Step 1: Identify alternatives and criteria for their evaluation.

Step 2: Define the evaluation scale (Table 1). A nine-point scale, also known as Saaty’s scale, which was originally developed for the AHP, and subsequently ANP, method was used. The main advantage of this scale is its granularity, i.e., the scale offers a wide range of options (nine levels) to express preferences and importance (Javed and Du 2023). Five main levels and four intermediate levels allow decision-makers to provide more accurate and detailed assessments of the relative significance of criteria and alternatives.

Table 1 Evaluation scale

Step 3: Apply the FFARE method to obtain the criteria weights (adapted from Roy et al. 2020):

Step 3.1: Form the matrix:

$$\widetilde{A}={\left[{\widetilde{a}}_{ij}\right]}_{n\times n},$$

where \({\widetilde{a}}_{ij}= \left({l}^{{a}_{ij}}, {m}^{{a}_{ij}}, {u}^{{a}_{ij}}\right)\) indicates dominance of criterion i over criterion j obtained by transforming DMs' linguistic evaluations into fuzzy values using the scale given in Table 1. Items \({l}^{{a}_{ij}}, {m}^{{a}_{ij}}\) and \({u}^{{a}_{ij}}\) are lower, middle, and upper values of the fuzzy value \({\widetilde{a}}_{ij}\), and n is the total number of criteria.

Step 3.2: Obtain the value of \(\widetilde{I}\) as


where \(\widetilde{H}\) is the highest value of the scale proposed in Table 1.

Step 3.3: Obtain the values of \({\widetilde{I}}_{j}\) as

$${\widetilde{I}}_{j}=\sum_{i=1}^{n}{\widetilde{a}}_{ij}, \forall j=1,\dots ,n, j\ne i,$$

Step 3.4: Obtain the weights \({\widetilde{w}}_{j}\) as

$${\widetilde{w}}_{j}={\widetilde{I}}_{j}^{r}/{\widetilde{I}}_{H}, \forall j=1,\dots ,n,$$

where \({\widetilde{I}}_{H}\) is obtained as


and \({\widetilde{I}}_{j}^{r}\) is obtained as:

$${\widetilde{I}}_{j}^{r}={\widetilde{I}}_{j}+\widetilde{I}, \forall j=1,\dots ,n,$$

Step 4: Apply the fuzzy extension of ADAM method (Krstić et al. 2023b) to rank the alternatives. The method is based on the establishment of the complex polyhedra volumes to rank the alternatives. Therefore, the method relies on geometric and trigonometric operations to calculate volumes of pyramids from which the pyramids are composed. Detailed steps of the method application are as follows.

Step 4.1: Define the matrix.

$$\widetilde{E}={\left[{\widetilde{e}}_{ij}\right]}_{m\times n},$$

where \({\widetilde{e}}_{ij}=\left({l}^{e},{m}^{e},{u}^{e}\right)\) are the evaluations of the alternatives \(i\) in relation to criteria \(j\), \(m\) is the total number of alternatives.

Step 4.2: Define the matrix.

$$\widetilde{F}={\left[{\widetilde{f}}_{ij}\right]}_{m\times n},$$

where \({\widetilde{f}}_{ij}=\left({l}^{f},{m}^{f},{u}^{f}\right)\) indicate the normalized evaluations \({\widetilde{e}}_{ij}\) obtained as:

$$\begin{gathered} l^{f} = \frac{{l^{e} }}{{\mathop {\max }\limits_{{}} u^{e} }} \hfill \\ m^{f} = \frac{{m^{e} }}{{\mathop {\max }\limits_{{}} u^{e} }} \hfill \\ u^{f} = \frac{{u^{e} }}{{\mathop {\max }\limits_{{}} u^{e} }} \hfill \\ \end{gathered}$$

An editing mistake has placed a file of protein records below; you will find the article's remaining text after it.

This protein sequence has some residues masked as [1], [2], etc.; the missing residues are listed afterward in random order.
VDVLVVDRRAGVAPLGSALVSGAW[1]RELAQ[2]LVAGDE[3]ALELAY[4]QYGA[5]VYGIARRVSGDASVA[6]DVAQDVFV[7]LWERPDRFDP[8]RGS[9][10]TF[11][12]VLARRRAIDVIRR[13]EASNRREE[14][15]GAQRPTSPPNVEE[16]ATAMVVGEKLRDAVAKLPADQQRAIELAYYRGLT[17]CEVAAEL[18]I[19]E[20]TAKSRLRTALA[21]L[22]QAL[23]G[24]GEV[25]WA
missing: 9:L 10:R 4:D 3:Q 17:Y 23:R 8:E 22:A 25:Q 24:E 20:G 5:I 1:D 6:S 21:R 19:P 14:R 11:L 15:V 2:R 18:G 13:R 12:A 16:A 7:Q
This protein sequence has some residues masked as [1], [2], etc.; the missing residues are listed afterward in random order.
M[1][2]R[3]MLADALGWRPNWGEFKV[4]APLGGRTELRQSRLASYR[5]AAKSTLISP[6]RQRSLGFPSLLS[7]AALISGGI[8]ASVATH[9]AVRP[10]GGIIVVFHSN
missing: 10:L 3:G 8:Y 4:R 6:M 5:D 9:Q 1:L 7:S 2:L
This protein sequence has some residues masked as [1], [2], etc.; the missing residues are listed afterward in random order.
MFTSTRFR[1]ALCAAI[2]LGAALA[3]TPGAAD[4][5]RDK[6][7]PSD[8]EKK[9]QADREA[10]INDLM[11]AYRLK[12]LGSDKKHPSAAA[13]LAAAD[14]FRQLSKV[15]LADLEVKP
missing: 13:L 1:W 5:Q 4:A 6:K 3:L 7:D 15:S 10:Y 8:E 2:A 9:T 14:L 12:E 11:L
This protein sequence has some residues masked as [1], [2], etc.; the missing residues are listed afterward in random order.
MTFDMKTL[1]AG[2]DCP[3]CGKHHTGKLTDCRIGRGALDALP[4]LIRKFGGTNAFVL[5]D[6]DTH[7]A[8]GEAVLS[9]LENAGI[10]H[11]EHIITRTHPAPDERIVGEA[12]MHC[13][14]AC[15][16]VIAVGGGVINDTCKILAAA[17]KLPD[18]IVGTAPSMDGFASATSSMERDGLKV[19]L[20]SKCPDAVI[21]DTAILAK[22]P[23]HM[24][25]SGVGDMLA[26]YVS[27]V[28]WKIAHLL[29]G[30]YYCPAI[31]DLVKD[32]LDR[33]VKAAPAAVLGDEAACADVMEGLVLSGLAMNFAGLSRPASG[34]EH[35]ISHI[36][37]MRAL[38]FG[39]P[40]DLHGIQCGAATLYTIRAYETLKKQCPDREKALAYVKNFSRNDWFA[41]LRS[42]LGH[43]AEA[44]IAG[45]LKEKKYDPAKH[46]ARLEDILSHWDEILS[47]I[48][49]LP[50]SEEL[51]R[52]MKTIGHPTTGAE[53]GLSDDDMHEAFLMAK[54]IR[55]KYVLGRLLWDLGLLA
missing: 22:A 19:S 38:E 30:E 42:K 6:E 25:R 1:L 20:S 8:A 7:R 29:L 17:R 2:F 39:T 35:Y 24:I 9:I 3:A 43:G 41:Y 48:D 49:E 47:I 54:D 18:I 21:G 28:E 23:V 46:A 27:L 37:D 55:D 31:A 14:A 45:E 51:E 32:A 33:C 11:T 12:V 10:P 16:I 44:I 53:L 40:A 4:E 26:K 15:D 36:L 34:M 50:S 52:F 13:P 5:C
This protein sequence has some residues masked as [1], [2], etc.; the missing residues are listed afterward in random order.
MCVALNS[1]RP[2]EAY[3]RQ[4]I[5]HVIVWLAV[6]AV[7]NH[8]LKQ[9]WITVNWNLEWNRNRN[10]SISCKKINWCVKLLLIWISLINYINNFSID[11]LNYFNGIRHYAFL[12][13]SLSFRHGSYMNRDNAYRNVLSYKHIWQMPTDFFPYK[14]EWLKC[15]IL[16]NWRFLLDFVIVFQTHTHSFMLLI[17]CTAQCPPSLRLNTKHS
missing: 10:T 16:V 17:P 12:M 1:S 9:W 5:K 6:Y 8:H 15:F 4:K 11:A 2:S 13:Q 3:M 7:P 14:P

Step 4.3: Define the matrix.

$$\widetilde{S}={\left[{\widetilde{s}}_{ij}\right]}_{m\times n},$$

where \({\widetilde{s}}_{ij}=\left({l}^{s},{m}^{s},{u}^{s}\right)\) indicate the sorted evaluations \({\widetilde{f}}_{ij}\) in descending order.

Step 4.4: Find the fuzzy coordinates \(\left({\widetilde{x}}_{ij},{\widetilde{y}}_{ij},{\widetilde{z}}_{ij}\right)\) of the fuzzy reference \({\widetilde{R}}_{ij}\) and fuzzy weighted reference \({\widetilde{P}}_{ij}\) points:

$${\widetilde{x}}_{ij}=\left({l}^{{x}_{ij}},{m}^{{x}_{ij}},{u}^{{x}_{ij}}\right)=\left({l}^{{s}_{ij}}\times \mathrm{sin}{\alpha }_{j},{m}^{{s}_{ij}}\times \mathrm{sin}{\alpha }_{j},{u}^{{s}_{ij}}\times \mathrm{sin}{\alpha }_{j}\right), \forall j=1,\dots ,n; \forall i=1,\dots ,m,$$
$${\widetilde{y}}_{ij}=\left({l}^{{y}_{ij}},{m}^{{y}_{ij}},{u}^{{y}_{ij}}\right)=\left({l}^{{s}_{ij}}\times \mathrm{cos}{\alpha }_{j},{m}^{{s}_{ij}}\times \mathrm{cos}{\alpha }_{j},{u}^{{s}_{ij}}\times \mathrm{cos}{\alpha }_{j}\right), \forall j=1,\dots ,n; \forall i=1,\dots ,m,$$
$${\widetilde{z}}_{ij}=\left({l}^{{z}_{ij}},{m}^{{z}_{ij}},{u}^{{z}_{ij}}\right)=\left\{\begin{array}{c}\left(\mathrm{0,0},0\right), for{\widetilde{R}}_{ij}\\ \left({l}^{{w}_{j}},{m}^{{w}_{j}},{u}^{{w}_{j}}\right), for{\widetilde{P}}_{ij}\end{array}, \right. \forall j=1,\dots ,n; \forall i=1,\dots ,m$$

where \({\alpha }_{j}\) is obtained as:

$${\alpha }_{j}=\left(j-1\right)\frac{90^\circ }{n-1}, \forall j=1,\dots ,n,$$

The fuzzy coordinates are used to form the complex polyhedra for each alternative. The polyhedra are composed of pyramids. Since the fuzzy values are used for the coordinates, for each pair of criteria 81 (\({3}^{4}\)) different pyramids are obtained as the combinations of all possible reference and weighted reference points.

Step 4.5: Obtain the fuzzy values of complex polyhedra volumes as:

$${\widetilde{V}}_{i}^{C}={\oplus }_{k=1}^{n-1}{\widetilde{V}}_{k},\forall i=1,\dots ,m,$$

where \({\widetilde{V}}_{k}\) are the fuzzy volumes of the pyramids determined by each pair of two consecutive criteria, obtained as:

$${\widetilde{V}}_{k}=\frac{1}{3}{\widetilde{B}}_{k}\otimes {\widetilde{h}}_{k}, \forall k=1,\dots ,n-1,$$